TUCSON, Ariz. — "About $300 million dollars annually, from the excised tax, on recreational sales."
That's how much Steve White said the state stands to receive from sales of recreational marijuana.
White supports the measure, he's also the CEO of 'harvest,' a company with 15 dispensaries across Arizona, one of them in Tucson.
He said as the proposition is written, the tax generated from sales would public programs and institutions.
"It goes to support community colleges, infrastructure and public safety."
White said it would also provide grants.
"Police training, treating of addictions, not specifically cannabis but to include opioid addiction, teachers association, among other things."
He employs 600 people in Arizona.
If voters approve the proposition he said demand could mean dispensary operators will have to hire more employees, operators like Moe Asnani.
Asnani runs 'The Downtown Dispensary,' it has two locations in Tucson.
"We started in August of 2013 with three employees, today we have over 130."
He said if it's legalized, recreational marijuana could double his workforce.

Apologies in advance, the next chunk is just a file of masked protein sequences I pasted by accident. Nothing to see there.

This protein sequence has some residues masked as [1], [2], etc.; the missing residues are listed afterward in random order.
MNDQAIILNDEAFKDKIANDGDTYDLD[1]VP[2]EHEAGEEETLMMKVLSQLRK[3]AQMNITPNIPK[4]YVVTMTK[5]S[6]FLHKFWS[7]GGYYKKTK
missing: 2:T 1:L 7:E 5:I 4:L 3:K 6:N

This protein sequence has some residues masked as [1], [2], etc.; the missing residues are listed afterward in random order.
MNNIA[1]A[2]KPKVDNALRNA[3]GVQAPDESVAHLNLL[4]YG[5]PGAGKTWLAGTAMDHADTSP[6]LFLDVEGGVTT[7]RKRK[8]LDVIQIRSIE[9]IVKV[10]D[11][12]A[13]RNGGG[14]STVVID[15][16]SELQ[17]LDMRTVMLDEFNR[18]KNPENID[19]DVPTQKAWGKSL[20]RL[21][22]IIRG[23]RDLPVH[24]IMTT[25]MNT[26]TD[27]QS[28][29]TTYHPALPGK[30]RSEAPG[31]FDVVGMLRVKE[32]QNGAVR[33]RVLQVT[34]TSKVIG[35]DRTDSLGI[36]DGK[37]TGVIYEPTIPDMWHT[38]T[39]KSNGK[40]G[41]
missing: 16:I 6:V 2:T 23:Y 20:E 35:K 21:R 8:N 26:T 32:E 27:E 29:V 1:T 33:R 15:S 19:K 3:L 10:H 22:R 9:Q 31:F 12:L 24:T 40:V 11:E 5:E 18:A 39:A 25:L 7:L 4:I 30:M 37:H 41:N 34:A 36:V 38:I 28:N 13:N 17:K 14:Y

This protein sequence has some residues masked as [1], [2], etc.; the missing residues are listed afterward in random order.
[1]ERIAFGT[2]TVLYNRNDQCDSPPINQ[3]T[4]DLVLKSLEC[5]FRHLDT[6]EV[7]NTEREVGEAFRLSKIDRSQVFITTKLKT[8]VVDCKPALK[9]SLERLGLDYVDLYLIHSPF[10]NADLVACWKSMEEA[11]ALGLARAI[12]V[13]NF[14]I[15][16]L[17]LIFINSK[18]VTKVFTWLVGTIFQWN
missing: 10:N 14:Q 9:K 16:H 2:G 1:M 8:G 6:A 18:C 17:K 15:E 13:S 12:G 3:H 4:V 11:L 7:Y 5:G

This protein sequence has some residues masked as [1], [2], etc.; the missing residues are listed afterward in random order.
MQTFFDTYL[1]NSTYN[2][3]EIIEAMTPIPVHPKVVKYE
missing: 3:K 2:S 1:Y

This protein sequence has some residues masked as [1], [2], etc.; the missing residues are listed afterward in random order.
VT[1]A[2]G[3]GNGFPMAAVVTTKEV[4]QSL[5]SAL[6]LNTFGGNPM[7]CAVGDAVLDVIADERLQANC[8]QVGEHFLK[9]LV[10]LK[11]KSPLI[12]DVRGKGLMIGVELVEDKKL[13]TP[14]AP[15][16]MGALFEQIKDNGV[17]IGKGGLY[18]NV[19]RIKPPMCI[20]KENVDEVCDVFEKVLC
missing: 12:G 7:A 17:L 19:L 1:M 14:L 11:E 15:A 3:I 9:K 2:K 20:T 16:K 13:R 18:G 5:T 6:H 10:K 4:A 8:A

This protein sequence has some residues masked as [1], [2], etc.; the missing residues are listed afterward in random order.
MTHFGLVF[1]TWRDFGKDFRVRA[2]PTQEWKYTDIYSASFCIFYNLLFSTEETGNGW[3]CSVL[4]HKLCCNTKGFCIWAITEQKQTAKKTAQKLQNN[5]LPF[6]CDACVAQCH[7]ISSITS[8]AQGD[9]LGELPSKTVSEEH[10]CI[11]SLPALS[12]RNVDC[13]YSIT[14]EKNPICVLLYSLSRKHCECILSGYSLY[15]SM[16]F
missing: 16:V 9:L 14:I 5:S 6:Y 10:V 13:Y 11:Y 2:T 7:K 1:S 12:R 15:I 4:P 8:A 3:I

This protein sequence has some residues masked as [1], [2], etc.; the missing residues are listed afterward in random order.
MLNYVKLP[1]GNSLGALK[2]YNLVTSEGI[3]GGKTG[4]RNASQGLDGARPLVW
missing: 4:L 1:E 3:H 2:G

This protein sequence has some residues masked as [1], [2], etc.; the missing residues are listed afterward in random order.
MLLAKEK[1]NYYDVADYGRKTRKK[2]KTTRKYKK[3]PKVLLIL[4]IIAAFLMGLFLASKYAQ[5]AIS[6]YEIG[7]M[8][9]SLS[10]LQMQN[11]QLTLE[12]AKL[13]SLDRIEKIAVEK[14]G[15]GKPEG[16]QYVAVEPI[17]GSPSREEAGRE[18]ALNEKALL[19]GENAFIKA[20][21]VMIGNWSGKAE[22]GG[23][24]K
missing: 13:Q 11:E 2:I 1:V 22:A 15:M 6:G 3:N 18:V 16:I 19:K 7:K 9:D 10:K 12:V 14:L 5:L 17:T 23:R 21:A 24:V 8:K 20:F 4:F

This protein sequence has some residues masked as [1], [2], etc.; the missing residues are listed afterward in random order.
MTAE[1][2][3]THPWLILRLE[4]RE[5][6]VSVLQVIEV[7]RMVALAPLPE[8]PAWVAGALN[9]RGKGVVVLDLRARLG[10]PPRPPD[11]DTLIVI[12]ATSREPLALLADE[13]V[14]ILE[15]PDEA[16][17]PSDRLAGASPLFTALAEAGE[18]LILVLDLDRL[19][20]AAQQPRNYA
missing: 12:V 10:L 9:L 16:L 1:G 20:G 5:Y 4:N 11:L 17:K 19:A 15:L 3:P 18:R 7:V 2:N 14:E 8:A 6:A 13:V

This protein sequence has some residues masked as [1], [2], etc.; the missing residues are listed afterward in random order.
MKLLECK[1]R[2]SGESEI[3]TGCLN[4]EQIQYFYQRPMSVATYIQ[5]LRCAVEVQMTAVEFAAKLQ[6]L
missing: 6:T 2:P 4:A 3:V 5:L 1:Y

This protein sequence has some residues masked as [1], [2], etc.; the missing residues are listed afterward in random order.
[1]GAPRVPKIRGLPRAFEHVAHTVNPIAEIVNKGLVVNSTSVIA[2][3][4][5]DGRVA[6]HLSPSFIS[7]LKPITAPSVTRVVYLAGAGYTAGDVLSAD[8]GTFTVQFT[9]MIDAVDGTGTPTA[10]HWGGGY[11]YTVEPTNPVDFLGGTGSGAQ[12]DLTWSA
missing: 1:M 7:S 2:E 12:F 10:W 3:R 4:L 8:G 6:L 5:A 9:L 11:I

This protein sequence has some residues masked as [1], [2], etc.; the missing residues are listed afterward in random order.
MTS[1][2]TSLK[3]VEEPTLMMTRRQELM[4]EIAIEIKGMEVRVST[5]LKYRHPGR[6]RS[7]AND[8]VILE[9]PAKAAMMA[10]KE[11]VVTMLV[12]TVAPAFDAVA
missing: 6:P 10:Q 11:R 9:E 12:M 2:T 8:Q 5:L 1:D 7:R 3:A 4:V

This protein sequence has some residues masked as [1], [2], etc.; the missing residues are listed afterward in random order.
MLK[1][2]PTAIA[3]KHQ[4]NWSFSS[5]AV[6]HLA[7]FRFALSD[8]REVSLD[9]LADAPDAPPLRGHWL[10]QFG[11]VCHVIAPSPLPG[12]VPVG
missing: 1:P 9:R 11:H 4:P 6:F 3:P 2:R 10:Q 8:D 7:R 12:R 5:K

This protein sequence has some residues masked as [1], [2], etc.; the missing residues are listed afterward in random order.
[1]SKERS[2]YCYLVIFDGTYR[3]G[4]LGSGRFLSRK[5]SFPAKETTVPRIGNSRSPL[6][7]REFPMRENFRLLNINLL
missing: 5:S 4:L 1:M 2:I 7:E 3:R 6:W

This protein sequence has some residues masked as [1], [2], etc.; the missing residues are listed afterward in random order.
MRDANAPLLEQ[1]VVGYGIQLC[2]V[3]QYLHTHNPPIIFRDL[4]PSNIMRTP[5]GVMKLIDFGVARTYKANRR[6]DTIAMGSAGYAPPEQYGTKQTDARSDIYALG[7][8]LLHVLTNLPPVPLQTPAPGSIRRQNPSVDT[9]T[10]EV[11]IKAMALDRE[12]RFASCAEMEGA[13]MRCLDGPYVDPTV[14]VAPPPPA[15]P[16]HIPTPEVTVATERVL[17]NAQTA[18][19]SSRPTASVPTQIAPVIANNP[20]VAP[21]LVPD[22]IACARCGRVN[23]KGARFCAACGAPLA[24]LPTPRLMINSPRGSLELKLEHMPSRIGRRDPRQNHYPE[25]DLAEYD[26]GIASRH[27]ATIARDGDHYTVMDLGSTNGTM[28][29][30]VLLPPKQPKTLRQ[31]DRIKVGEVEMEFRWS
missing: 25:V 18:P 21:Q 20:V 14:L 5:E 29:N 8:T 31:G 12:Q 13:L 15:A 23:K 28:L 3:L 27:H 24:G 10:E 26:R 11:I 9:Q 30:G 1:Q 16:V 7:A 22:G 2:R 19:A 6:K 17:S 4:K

Asnani said nothing will change for anyone who can already buy marijuana in the state.
"If you're a medical marijuana patient nothing's going to change for you, you won't have to pay excised tax. You'll still be able to buy the same amount as before."
If passed, customers will only be able to up to one ounce of marijuana or five grams of extracts, oils or edibles.
White said this proposition differs from 2016's failed measure in part because it gives employers more protections for regulating use in the workplace, places strict controls on impaired driving and could expunge the records of 200,000 Arizonans who have marijuana charges.
Asnani said for his business, legalization won't mean a marijuana free-for-all.
"With our stores, our policies are going to be that we're going to limit every customer to one transaction per day if Prop 207 passes."